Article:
Astronomy in australia

If you want to inform yourself about Australia, astronomical basics or astrophotography on the internet, you will find an almost unmanageable choice of websites. To make this report stand out from the crowd, I try to combine the three areas Australia, astronomical basics and astrophotography. Much of the following information I acquired before and during my vacation in Australia in 2008. However, this information can be applied not only on the southern hemisphere of the earth. Much can be done at any place on earth. Maybe one or the other astronomically interested globetrotter will be inspired by the explanations and pictures and will take his own astro pictures with his camera on his next vacation?

Orientation at the starry sky on the southern hemisphere

σ Octantis (pronounced Sigma Octantis) has the proper name Polaris Australis and is the southern counterpart of Polaris, being the closest star visible to the naked eye to the southern celestial pole. Around it the stars seem to rotate clockwise. But be careful: Polaris Australies is only conditionally suitable as navigation aid because of its low apparent brightness of 5.47m (observation without disturbing light sources nearby). It is ca. 270 lightyears away from earth and is even shown in the flag of Brazil.

Detail of a star chart with σ Octantis in the constellation Octant

(SMC stands for Small Magellanic Cloud – in dt. Small Magellanic Cloud = neighboring galaxy)

This image is based on the image Octans constellation map.png from the free encyclopedia Wikipedia and is licensed under the GNU Free Documentation License. The author of the image is Torsten Bronger.

Six minutes exposure of the south pole. On the left is the Small Magellanic Cloud, on the top right the Milky Way, on the right in the middle the Coal Sack, just to the right the Southern Cross.

Tip: If you want to photograph as many constellations as possible, you should photograph the objects on the western horizon first, because they are the first to disappear below the horizon. After that you can turn to the remaining objects..

The different time zones

If you are in Australia with a laptop and the program Stellarium, you have to consider the time difference in the program. On the basis of the u.a. Graphics can be used to determine the corresponding time difference.

Australian Standard Time Zones
This image is based on the image Australia-Timezones-Standard.png from the free encyclopedia Wikipedia and is licensed under the GNU Free Documentation License. The author of the image is Chuq.

Australian time zones in southern summer

This image is based on the image Australia-Timezones-Daylight.png from the free encyclopedia Wikipedia and is licensed under the GNU Free Documentation License. The author of the image is Chuq.

Rise and set times

Ayers Rock near Alice Springs in the heart of Australia is one of the most famous and popular tourist destinations. At sunrise and sunset Ayers Rock appears even more reddish. If you want to enjoy this view, you should know when the sun rises or sets. sets. On the website:, one can look at u.a. inform about it.

Ayers Rock at sunset

Tip: During the southern winter (winter in the southern hemisphere) it gets dark early (ca. 18 o’clock local time) but also bright early (ca. 6 o’clock local time). Good conditions not to take some astronomy pictures too late, because most of the time you have to go on early the next day, because the distances in Australia are huge.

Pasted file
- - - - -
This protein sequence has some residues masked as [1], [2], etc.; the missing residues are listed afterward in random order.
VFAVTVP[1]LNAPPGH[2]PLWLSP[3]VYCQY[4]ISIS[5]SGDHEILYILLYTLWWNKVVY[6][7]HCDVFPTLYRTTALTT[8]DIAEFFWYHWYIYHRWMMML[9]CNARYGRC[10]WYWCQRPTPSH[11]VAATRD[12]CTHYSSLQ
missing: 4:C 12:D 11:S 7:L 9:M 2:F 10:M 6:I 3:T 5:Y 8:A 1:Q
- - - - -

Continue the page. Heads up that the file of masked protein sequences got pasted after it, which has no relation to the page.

The limiting brightness with and without optical aids

The limiting brightness is the brightness of the stars, which are just still visible. The larger the "opening" is (z.B. the iris in the eye or a lens diameter or. telescope aperture), the fainter stars you can still see. The brightness is given in magnitudes (short mag or a superscript m). The smaller the value is, the brighter the stars are. In a major city, only the stars up to 4 mag can be observed. In the mountains under ideal visibility conditions however up to 6 mag. A difference of one mag corresponds according to Norman Robert Pogson to the factor of . The difference of 6 mag to 4 mag is therefore 2 times 2.512 or 2.512² = 6.31, d.h. in the mountains about 6 times fainter shining stars can be observed!

The limiting magnitude for a telescope can be calculated:

In Australia the finder scope of my telescope was used (SCT LX90). It has 8x magnification and 50mm aperture (8×50). According to the o.g. formula and with a limiting brightness of the eye of 6mm and with an average exit pupil of 6.5mm, I can see stars up to

This is times more light than an observation with the naked eye.

Parallactic travel mount self-made from wood.

In comparison I had binoculars with 5x magnification and 25mm aperture (5×25) with me in Thailand. This corresponds with D=25 (mm)

With the finder scope, I have many times more light available than with binoculars.

Geography meets astronomy

The two turning circles are at approx. 23° northern and southern latitude. They run 2.600 km north resp. south of the equator.

This image is partly based on the image Tropics.png from the free encyclopedia Wikipedia and is licensed under the GNU Free Documentation License . The author of the picture is ErnstA .

Outside the tropics the sun can never be at the zenith. Every solstice (summer solstice in the northern hemisphere 20./21. June resp. Winter solstice in the southern hemisphere 21./22. December) the sun is in the zenith on the tropics. Objects cast only a perpendicular shadow. Within the tropics the sun is at its zenith twice a year (at the equator at the beginning of spring and autumn). But the tropics change their position with the time. At the moment they are moving with 14 meters per year towards the equator. Reason is the nutation, d.h. a periodic fluctuation of the earth axis in the rhythm of 18,6 years.

The northern tropic is also called the Tropic of Cancer. The constellation, which the sun crossed at the solstice, was up to 15 v.Chr. the constellation of Cancer. But due to the precession the summer solstice occurs z. Zt. in the constellation of Taurus. Correspondingly the southern tropic is called "Tropic of Capricorn.

By the way: the Tropic of Cancer limits the range of NATO to the south.